Whats your take on sampled instruments?
    I’ll always be a purist in that I love the real thing – I love the experience, the tangible, the process. That being said, I think VIs can get a bad rap – they’re a handy tool when you need them, and they definitely open up some new possibilities. Best piece of advice I ever got was “use what’s in your hand”. If that’s a VI, use what you have. If that’s a broken down old acoustic, create a cool novelty project. I think we get bogged down on the “right” way to do things as artists – but just create. That’s the most important thing.

    Anything else you want to share? 
    I’ve got a fun project in the works for later this year – but you’ll have to check back with me on that one!

    The last question is asked by my 5 year old son:
    Where do all your songs come from? 
    What a great question. Kids are the best. I hear my songs in my head before I write them. I’m not sure how normal that is, but every note leads into the next for me – once I play something, I hear the rest of it before it has been written. From that point it’s just a matter of grabbing it before it escapes.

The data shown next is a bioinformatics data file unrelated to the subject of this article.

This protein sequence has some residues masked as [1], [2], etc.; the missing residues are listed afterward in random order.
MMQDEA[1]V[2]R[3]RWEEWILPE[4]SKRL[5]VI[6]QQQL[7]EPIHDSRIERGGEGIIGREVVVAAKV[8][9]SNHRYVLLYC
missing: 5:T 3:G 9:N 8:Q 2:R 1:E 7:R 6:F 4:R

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  • Behind the piano

    Behind the piano: Heim

    Late februari Heim released the debut single called Motif, which is a beautiful ambient/piano track. I thought it was tome to learn more about Heim!

    What’s your real name? 
    Jonas Andersson 

    How did you come up with your artist name?
    It means Home in northern Sweden dialect 

    Where are you from? And where do you live?